Just like every other cultural trait, Afro-beat is vast and varied and between one region and another in the continent. However, the foundation and origin of this music seems to have something in common.
Its origin from Africa and use of a mix and blend of local instruments, ideas and musical forms echo a common foundation. Afro-beat is also known as afro-funk and was developed in the 1970s when African musicians began to combine the elements of West African music styles (such as juju and highlife) with American funk and jazz. The major focus of the afro-beats was on chanted vocals, intersecting rhythm and percussion. The term Afro music was coined by the king of Afro-pop, Fela Kuti in an attempt to distinguish is music style from the American style of play.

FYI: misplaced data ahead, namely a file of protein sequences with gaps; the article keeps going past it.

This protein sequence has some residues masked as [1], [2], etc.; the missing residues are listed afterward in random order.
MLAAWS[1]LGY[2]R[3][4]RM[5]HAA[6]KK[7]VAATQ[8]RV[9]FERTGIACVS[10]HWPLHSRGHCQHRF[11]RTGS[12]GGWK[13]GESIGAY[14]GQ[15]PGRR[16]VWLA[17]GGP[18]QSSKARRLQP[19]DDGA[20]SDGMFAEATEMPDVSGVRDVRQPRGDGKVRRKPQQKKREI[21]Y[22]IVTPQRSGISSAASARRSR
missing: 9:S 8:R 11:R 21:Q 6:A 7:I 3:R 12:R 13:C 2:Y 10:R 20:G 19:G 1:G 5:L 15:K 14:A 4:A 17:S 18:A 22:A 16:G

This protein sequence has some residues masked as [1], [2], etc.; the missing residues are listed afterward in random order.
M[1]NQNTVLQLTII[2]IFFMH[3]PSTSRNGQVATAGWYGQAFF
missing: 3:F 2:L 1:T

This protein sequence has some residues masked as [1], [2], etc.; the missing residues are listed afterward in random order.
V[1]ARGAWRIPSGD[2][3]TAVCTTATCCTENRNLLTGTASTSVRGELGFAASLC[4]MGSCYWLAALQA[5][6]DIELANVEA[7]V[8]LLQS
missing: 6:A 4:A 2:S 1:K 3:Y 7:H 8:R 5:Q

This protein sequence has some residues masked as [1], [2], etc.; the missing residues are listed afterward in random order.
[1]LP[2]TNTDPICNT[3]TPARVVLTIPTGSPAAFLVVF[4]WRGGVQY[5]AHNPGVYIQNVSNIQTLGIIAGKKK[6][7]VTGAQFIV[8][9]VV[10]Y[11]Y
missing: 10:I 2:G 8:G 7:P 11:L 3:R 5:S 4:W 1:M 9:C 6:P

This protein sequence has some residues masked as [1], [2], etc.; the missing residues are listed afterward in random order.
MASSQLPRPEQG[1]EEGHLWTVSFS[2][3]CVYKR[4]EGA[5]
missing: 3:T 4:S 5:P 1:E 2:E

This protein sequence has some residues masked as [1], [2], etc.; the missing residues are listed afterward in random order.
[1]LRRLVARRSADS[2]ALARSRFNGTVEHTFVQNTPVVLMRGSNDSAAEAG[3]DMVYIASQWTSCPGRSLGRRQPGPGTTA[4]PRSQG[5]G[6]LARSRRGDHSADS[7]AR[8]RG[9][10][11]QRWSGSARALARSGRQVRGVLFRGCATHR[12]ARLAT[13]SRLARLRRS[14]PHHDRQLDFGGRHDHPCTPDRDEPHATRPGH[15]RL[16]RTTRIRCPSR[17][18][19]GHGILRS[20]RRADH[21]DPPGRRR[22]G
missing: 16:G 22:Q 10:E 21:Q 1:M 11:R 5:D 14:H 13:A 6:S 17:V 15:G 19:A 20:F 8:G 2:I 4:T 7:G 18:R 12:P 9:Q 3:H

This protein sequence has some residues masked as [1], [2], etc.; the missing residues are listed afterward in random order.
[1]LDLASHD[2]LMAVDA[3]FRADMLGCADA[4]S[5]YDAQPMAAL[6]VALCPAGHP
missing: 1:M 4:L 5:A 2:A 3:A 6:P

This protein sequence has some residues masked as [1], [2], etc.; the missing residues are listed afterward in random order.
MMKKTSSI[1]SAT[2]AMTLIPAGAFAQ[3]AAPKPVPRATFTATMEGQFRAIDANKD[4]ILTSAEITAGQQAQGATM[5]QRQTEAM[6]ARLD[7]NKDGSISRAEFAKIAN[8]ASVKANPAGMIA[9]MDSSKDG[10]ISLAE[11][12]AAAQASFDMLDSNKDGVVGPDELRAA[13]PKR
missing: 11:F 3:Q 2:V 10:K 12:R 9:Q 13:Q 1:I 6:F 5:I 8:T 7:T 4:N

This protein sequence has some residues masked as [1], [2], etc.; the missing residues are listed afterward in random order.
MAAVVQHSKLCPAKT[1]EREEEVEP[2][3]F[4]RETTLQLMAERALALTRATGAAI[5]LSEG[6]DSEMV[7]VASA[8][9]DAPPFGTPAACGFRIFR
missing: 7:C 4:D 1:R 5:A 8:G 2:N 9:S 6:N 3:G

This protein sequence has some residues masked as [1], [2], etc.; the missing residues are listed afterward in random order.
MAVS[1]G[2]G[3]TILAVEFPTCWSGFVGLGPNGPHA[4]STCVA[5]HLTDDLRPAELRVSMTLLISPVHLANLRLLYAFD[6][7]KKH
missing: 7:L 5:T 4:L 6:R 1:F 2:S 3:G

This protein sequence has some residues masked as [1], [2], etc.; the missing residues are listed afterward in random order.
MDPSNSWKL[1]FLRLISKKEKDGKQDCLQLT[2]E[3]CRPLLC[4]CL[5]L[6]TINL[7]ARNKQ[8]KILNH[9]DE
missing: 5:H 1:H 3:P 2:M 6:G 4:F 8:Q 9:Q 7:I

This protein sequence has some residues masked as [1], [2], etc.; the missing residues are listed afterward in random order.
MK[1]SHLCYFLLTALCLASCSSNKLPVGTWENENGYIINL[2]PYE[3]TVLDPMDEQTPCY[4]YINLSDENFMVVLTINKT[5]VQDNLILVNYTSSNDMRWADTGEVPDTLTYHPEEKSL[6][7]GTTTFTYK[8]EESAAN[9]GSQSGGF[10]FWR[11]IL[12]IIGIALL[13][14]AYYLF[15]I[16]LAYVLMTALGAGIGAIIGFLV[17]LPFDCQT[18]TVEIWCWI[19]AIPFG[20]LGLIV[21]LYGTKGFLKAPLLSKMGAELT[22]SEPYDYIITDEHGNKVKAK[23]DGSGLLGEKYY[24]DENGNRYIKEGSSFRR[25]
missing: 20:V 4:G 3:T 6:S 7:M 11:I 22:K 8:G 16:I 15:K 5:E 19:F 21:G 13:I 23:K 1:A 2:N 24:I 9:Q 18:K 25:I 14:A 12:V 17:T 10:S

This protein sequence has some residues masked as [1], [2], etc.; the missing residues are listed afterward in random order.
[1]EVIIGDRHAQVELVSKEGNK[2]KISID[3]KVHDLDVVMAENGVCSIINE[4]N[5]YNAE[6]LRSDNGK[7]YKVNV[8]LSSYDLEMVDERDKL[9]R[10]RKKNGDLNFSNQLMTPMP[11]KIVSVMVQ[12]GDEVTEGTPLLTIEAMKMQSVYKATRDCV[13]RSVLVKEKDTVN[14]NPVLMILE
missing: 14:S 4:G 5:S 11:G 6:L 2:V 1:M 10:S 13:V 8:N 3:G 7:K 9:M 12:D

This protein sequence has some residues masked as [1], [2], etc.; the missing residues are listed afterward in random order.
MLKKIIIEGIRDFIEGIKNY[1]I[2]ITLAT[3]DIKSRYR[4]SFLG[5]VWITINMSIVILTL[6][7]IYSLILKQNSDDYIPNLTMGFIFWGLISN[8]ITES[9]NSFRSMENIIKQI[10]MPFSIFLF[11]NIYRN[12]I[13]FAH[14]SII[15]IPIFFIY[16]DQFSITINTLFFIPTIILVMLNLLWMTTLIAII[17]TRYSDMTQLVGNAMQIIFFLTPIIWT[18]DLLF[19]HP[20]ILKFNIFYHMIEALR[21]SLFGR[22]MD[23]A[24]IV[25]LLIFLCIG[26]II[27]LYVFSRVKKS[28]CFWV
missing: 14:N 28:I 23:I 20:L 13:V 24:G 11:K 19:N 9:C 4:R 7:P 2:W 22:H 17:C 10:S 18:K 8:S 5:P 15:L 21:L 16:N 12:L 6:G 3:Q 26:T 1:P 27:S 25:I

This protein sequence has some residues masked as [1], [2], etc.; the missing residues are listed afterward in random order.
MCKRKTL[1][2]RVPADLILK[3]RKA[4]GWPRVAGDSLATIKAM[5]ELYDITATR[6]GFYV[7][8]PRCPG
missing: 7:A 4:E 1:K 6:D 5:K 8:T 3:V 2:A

The Afro-beat is said to have originated in Ghana in 1960s, and was transported to the African Shrine of Fela Kuti in Nigeria in the 1970s. Thus, afro-beats combined a blend of Ghanaian and Nigerian harmonies, rhythms and instrumentals. It often talked about politics, frequently using social criticism to bring about social change. The style of this music was influenced by the prevalent political climate in Africa, as it was experiencing a transition from the colonial masters towards self sufficiency and sovereignty.
Currently, much African music has been classified as afro-beat or as having the flare of afro-beat, whereas they may not have any of the above characteristics mentioned. Thus, the scope and musicians classified as afro-musicians seem to have increased, making it harder to typify the music into a set number of characteristics.